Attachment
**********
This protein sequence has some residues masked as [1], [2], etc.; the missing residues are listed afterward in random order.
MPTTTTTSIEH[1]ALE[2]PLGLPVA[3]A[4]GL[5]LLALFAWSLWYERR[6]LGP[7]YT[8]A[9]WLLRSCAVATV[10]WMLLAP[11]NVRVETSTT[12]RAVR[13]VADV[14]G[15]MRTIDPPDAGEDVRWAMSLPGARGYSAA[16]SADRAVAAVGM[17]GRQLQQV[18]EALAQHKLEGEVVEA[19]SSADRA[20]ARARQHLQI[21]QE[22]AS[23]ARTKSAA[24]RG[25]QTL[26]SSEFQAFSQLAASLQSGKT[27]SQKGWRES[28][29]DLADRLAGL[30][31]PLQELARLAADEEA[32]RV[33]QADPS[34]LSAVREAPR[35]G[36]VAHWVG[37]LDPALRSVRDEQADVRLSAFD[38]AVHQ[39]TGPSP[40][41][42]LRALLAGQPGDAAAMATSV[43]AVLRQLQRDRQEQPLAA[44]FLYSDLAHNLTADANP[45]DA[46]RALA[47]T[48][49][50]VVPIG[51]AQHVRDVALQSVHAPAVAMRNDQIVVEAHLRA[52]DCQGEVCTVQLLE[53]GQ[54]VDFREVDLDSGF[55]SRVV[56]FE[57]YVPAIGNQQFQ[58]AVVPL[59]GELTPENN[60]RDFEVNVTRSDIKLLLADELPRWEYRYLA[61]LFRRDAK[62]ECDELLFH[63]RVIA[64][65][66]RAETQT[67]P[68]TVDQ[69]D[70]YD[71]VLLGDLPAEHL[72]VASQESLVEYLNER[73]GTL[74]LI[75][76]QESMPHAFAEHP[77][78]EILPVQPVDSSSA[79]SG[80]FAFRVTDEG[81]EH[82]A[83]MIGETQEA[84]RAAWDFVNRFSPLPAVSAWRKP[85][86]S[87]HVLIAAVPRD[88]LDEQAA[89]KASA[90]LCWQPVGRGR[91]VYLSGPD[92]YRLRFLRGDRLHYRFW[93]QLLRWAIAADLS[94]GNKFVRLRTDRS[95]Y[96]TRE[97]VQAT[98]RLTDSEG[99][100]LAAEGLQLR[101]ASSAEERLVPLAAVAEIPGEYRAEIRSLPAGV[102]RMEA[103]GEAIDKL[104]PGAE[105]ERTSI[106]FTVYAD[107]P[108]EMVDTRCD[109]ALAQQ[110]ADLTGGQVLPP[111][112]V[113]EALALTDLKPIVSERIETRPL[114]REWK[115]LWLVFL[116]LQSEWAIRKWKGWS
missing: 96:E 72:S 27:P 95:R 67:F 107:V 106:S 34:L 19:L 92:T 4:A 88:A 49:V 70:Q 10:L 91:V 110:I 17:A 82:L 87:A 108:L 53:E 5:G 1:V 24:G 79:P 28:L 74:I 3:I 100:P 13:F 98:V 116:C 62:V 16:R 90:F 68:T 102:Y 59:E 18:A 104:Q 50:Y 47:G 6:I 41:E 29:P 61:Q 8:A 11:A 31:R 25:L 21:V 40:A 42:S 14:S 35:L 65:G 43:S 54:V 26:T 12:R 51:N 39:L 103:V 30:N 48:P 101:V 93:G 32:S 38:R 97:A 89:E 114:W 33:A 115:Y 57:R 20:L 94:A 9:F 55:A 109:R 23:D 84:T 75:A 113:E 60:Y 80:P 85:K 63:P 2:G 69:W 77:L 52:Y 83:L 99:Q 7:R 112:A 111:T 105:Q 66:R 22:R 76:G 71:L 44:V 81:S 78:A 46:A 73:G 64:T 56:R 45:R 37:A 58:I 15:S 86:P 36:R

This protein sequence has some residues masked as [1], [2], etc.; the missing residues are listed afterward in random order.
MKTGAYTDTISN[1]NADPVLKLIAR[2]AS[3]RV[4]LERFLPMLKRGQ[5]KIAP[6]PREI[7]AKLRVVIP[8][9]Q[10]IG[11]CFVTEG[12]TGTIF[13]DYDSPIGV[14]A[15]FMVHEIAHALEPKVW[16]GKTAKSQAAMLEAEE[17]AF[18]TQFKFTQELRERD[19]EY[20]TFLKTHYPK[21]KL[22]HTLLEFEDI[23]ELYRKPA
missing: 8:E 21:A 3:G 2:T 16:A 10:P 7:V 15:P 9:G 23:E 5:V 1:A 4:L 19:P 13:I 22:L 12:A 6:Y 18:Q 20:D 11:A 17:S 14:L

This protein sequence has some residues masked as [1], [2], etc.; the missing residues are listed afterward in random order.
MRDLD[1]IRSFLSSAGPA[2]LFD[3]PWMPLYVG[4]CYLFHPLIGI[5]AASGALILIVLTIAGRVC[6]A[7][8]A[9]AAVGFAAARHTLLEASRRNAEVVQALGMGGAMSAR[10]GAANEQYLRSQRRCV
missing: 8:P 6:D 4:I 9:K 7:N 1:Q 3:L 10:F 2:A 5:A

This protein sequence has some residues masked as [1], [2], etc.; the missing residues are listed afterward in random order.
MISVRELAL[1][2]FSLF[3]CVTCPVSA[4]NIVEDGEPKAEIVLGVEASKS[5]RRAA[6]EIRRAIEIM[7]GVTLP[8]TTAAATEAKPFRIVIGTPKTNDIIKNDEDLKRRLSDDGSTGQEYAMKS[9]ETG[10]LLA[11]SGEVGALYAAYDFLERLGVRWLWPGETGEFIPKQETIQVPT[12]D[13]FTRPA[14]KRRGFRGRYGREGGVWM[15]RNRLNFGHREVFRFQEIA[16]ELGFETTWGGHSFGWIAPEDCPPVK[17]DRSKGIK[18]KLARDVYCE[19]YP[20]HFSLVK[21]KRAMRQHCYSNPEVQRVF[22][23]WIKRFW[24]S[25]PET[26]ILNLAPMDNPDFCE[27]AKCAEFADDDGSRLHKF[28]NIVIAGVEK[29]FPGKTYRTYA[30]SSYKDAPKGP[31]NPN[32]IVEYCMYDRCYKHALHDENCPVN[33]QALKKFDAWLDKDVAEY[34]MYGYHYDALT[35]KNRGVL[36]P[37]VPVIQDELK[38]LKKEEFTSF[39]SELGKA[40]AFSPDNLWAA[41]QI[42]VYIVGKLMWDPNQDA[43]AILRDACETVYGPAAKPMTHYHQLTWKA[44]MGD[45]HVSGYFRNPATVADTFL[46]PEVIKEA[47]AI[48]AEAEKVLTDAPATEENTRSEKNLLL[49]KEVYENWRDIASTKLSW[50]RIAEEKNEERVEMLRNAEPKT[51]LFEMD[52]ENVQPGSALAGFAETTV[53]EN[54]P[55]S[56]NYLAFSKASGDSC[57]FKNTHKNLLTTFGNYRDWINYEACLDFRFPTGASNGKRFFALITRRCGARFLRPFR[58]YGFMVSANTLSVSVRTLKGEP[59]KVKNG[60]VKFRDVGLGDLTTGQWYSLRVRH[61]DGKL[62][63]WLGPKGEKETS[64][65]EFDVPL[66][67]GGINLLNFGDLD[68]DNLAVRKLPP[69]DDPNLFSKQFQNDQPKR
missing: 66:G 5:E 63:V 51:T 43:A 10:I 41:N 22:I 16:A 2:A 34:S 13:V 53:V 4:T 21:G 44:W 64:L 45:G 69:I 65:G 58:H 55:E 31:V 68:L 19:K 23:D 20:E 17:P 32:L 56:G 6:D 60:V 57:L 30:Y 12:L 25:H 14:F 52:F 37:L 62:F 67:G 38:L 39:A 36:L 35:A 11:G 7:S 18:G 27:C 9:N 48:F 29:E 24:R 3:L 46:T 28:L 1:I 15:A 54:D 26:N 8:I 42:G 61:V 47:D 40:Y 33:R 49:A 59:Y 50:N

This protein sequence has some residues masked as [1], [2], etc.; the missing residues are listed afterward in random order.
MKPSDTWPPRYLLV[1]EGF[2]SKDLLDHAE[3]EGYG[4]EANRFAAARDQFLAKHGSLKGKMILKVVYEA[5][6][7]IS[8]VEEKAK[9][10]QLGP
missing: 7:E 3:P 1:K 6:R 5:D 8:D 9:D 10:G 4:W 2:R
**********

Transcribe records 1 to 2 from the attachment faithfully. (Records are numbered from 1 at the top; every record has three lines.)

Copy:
This protein sequence has some residues masked as [1], [2], etc.; the missing residues are listed afterward in random order.
MPTTTTTSIEH[1]ALE[2]PLGLPVA[3]A[4]GL[5]LLALFAWSLWYERR[6]LGP[7]YT[8]A[9]WLLRSCAVATV[10]WMLLAP[11]NVRVETSTT[12]RAVR[13]VADV[14]G[15]MRTIDPPDAGEDVRWAMSLPGARGYSAA[16]SADRAVAAVGM[17]GRQLQQV[18]EALAQHKLEGEVVEA[19]SSADRA[20]ARARQHLQI[21]QE[22]AS[23]ARTKSAA[24]RG[25]QTL[26]SSEFQAFSQLAASLQSGKT[27]SQKGWRES[28][29]DLADRLAGL[30][31]PLQELARLAADEEA[32]RV[33]QADPS[34]LSAVREAPR[35]G[36]VAHWVG[37]LDPALRSVRDEQADVRLSAFD[38]AVHQ[39]TGPSP[40][41][42]LRALLAGQPGDAAAMATSV[43]AVLRQLQRDRQEQPLAA[44]FLYSDLAHNLTADANP[45]DA[46]RALA[47]T[48][49][50]VVPIG[51]AQHVRDVALQSVHAPAVAMRNDQIVVEAHLRA[52]DCQGEVCTVQLLE[53]GQ[54]VDFREVDLDSGF[55]SRVV[56]FE[57]YVPAIGNQQFQ[58]AVVPL[59]GELTPENN[60]RDFEVNVTRSDIKLLLADELPRWEYRYLA[61]LFRRDAK[62]ECDELLFH[63]RVIA[64][65][66]RAETQT[67]P[68]TVDQ[69]D[70]YD[71]VLLGDLPAEHL[72]VASQESLVEYLNER[73]GTL[74]LI[75][76]QESMPHAFAEHP[77][78]EILPVQPVDSSSA[79]SG[80]FAFRVTDEG[81]EH[82]A[83]MIGETQEA[84]RAAWDFVNRFSPLPAVSAWRKP[85][86]S[87]HVLIAAVPRD[88]LDEQAA[89]KASA[90]LCWQPVGRGR[91]VYLSGPD[92]YRLRFLRGDRLHYRFW[93]QLLRWAIAADLS[94]GNKFVRLRTDRS[95]Y[96]TRE[97]VQAT[98]RLTDSEG[99][100]LAAEGLQLR[101]ASSAEERLVPLAAVAEIPGEYRAEIRSLPAGV[102]RMEA[103]GEAIDKL[104]PGAE[105]ERTSI[106]FTVYAD[107]P[108]EMVDTRCD[109]ALAQQ[110]ADLTGGQVLPP[111][112]V[113]EALALTDLKPIVSERIETRPL[114]REWK[115]LWLVFL[116]LQSEWAIRKWKGWS
missing: 96:E 72:S 27:P 95:R 67:F 107:V 106:S 34:L 19:L 92:T 4:A 88:A 49:V 70:Q 10:L 91:V 110:I 17:A 82:L 87:A 108:L 53:E 5:G 1:V 24:G 79:P 28:L 74:I 3:I 100:P 13:F 98:V 116:C 62:V 16:R 90:F 68:T 102:Y 59:E 18:A 104:Q 50:Y 47:G 6:I 41:E 29:P 61:Q 8:A 11:A 31:R 25:L 21:V 40:A 42:S 14:S 35:L 65:G 43:S 54:V 26:T 12:R 51:N 39:L 103:V 30:N 48:P 101:V 93:G 32:S 38:R 97:A 89:E 114:W 33:A 115:Y 57:R 20:L 94:A 9:F 55:A 109:R 23:D 84:T 75:A 113:E 60:Y 80:P 85:K 63:P 2:G 69:W 77:L 52:Y 83:L 99:Q 7:R 112:A 111:T 105:Q 66:R 22:R 76:G 71:L 44:V 81:S 78:A 46:A 73:G 64:T 56:R 45:R 37:A 58:I 15:S 86:P 36:R

This protein sequence has some residues masked as [1], [2], etc.; the missing residues are listed afterward in random order.
MKTGAYTDTISN[1]NADPVLKLIAR[2]AS[3]RV[4]LERFLPMLKRGQ[5]KIAP[6]PREI[7]AKLRVVIP[8][9]Q[10]IG[11]CFVTEG[12]TGTIF[13]DYDSPIGV[14]A[15]FMVHEIAHALEPKVW[16]GKTAKSQAAMLEAEE[17]AF[18]TQFKFTQELRERD[19]EY[20]TFLKTHYPK[21]KL[22]HTLLEFEDI[23]ELYRKPA
missing: 8:E 21:A 3:G 2:T 16:A 10:P 7:V 15:P 9:G 23:E 5:V 1:A 4:L 19:P 13:I 22:L 12:A 6:Y 18:Q 20:D 11:A 17:S 14:L